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Committee Members Fine Tuning June Relay
Beware the Purple Potty.

It could be showing up in your yard.

But for a price, you can have it removed. And for a little bit more, you can have it delivered to someone else, as well as keeping it from coming back around.

It's all part of the fundraising for Escalon's first Relay For Life, coming up at Escalon High School on June 4 and 5. Plans are progressing well for the event, which brings together teams for a 24-hour period to raise money and awareness for the fight against cancer.

Serving as chairperson for Escalon's inaugural event is Jeff Fernandes, a veteran of many Relays throughout the area. It was his enthusiasm that helped secure the event for Escalon, which now joins communities including Oakdale, Riverbank and Manteca with Relays staged in the spring and summer.

Oakdale has a relay in April and last year, Fernandes was on a team there. This year, he is heading up the Escalon event and committee members and team captains gathered for a regular meeting this past Wednesday at the local ambulance station.

Among those on hand was co-chair Josh Huebner, who made it to the meeting despite going through his third day of chemotherapy -he was diagnosed with cancer in mid-December.

"Our first meeting, I told everyone 'you're not guaranteed' not to get cancer," Fernandes said, noting that the last thing he thought would happen was having one of his fellow committee members diagnosed with the disease shortly thereafter.

But for the committee members, it has served as a stark reminder that cancer remains the enemy.

The 24 hours of Relay include having someone from each team on the track at all times, along with a variety of entertainment, informational displays and activities, lots of fundraising, a special area for recognizing survivors and a luminaria ceremony to honor those lost and celebrate those who have beaten the disease or continue the fight.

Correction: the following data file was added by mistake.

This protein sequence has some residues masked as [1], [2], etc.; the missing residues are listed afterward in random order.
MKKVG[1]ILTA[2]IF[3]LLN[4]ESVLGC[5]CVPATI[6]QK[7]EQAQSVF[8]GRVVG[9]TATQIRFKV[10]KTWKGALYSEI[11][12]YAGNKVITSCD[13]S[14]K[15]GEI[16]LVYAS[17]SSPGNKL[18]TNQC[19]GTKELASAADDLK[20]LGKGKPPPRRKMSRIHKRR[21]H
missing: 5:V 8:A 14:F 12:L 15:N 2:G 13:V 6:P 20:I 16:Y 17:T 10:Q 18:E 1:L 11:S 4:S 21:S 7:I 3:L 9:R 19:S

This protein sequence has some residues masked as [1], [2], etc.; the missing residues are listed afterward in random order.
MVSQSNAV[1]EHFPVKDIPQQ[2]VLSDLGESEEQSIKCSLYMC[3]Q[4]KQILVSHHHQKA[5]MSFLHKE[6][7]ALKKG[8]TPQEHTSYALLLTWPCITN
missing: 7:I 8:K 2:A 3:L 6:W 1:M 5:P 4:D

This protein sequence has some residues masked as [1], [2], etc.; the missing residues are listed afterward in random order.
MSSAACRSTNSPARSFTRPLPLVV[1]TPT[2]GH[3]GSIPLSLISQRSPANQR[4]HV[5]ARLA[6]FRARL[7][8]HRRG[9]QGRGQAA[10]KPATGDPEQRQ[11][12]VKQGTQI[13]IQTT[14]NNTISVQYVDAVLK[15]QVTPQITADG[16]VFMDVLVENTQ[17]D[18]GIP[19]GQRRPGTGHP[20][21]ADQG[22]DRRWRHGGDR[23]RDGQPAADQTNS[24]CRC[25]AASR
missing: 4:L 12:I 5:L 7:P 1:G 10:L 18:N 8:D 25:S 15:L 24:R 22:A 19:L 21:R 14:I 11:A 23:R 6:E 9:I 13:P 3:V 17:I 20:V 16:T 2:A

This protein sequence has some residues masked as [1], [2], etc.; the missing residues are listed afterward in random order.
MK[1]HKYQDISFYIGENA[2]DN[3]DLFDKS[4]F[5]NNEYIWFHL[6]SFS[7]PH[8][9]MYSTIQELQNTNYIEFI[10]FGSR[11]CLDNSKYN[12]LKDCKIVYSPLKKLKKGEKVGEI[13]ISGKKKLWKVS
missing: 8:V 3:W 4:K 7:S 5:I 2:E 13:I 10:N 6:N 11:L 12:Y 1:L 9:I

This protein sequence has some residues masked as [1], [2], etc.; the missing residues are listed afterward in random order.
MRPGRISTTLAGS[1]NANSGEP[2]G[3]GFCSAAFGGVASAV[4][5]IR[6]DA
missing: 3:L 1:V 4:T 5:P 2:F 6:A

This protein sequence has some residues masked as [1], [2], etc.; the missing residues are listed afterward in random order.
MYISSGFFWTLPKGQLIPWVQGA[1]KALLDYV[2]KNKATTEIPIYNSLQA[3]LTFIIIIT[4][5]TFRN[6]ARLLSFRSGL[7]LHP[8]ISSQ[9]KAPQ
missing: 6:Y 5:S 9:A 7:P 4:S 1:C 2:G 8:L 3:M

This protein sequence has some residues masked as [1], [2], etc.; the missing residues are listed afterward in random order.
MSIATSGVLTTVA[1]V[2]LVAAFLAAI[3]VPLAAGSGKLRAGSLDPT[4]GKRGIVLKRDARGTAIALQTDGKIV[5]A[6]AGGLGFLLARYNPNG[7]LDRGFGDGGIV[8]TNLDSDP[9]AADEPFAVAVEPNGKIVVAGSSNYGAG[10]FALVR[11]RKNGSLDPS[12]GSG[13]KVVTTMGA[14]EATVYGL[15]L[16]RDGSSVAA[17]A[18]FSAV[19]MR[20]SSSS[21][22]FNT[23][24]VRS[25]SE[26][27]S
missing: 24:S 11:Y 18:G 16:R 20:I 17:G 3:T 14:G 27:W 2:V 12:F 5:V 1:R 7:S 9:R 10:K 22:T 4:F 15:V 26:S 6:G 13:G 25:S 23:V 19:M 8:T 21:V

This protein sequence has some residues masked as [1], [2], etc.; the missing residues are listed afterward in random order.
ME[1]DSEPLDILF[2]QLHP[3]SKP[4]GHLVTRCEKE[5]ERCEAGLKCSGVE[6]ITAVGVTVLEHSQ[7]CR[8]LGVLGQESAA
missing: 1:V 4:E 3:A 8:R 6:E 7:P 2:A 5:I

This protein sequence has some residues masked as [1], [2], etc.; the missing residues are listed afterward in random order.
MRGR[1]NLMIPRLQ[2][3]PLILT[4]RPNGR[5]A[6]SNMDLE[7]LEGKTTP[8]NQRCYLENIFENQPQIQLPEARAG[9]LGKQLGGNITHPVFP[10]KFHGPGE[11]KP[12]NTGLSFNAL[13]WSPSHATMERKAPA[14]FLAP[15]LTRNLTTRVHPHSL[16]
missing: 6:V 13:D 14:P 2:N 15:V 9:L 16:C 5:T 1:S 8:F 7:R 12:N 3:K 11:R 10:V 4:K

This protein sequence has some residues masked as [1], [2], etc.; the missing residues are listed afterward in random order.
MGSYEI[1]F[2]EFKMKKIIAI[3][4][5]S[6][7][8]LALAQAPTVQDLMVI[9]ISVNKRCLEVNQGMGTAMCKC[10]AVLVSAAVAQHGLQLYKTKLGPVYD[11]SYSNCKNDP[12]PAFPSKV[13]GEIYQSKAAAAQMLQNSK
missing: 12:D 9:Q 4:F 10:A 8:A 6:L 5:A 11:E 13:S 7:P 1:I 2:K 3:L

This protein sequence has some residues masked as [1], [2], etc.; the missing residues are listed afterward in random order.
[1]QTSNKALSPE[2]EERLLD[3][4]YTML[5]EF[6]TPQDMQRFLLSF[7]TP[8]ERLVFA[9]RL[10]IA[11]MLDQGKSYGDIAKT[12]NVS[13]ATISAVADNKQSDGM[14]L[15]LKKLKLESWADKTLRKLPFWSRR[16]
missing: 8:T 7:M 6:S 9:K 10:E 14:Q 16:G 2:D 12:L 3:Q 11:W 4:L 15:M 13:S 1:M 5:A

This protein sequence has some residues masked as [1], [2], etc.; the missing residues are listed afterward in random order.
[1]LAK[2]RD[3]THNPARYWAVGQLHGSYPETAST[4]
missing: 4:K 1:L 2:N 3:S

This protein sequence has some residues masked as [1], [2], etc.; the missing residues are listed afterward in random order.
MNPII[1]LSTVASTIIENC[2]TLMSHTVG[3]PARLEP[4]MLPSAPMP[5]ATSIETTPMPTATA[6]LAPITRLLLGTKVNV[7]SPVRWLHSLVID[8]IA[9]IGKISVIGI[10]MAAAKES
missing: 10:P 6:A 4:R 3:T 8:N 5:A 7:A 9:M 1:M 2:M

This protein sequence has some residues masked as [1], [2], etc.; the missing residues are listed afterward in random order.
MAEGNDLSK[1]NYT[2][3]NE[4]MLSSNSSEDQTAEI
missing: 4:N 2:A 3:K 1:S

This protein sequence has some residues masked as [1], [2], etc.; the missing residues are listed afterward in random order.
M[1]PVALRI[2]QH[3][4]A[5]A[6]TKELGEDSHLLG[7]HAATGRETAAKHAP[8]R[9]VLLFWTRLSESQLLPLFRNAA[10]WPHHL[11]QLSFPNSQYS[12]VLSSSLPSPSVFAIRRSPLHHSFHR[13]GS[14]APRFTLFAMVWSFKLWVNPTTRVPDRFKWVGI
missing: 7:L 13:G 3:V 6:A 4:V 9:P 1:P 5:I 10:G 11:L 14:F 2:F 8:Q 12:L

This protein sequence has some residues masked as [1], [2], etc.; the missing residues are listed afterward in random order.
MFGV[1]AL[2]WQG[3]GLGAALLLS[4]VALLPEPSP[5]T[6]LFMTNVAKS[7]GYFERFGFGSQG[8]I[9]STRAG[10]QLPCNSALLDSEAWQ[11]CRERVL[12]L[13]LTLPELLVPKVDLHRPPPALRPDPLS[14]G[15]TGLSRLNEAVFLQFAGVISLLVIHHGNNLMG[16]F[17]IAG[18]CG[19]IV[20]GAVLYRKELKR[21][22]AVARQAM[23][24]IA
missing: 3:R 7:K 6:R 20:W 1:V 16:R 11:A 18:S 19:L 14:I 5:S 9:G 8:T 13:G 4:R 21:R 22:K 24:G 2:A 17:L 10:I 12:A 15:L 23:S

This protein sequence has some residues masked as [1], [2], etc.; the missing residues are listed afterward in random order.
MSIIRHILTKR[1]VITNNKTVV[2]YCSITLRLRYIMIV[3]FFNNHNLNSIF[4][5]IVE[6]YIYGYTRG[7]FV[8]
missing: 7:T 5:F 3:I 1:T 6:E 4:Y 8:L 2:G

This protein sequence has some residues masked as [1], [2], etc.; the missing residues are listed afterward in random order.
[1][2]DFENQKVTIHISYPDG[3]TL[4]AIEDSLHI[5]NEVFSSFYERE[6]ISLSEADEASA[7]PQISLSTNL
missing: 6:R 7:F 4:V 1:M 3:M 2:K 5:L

Staff partner from the American Cancer Society with the Escalon Relay is Sheila Doberenz, who was on hand for Wednesday night's session.

"We want to highlight the survivor area and the 'fight back' area," she said of focusing Escalon's efforts this year.

'Fight Back' is the educational arm of Relay For Life, helping people learn how to protect themselves against the disease and learning how to help those who have been diagnosed.

Huebner, who like Fernandes is an Escalon High School alum, said he wants to get the schools involved in the Relay and also will be making contact with some of the local sports teams to see if they can work cooperatively on some fundraising and educational activities.

Each team typically has an on-site fundraiser the day of the event, but money is also raised ahead of time and Fernandes said that's where the 'Pass the Potty' comes in.

If the purple painted potty shows up in your yard, it will cost $20 to have it removed. For a $30 donation to the American Cancer Society, the potty leaves your yard and gets delivered to the yard of someone you choose. A $40 donation gets the potty out of your yard, into someone else's, and gives you insurance, banning the potty from coming back to you.

For more information - or to order the potty delivered - contact Fernandes at 595-4192.

Anyone interested in getting involved in Relay For Life in Escalon can also get information about the upcoming event from Fernandes and attend the regular monthly meetings. The next session will be Wednesday, Feb. 23 at the ambulance station, 1480 Ullrey, at 7:30 p.m.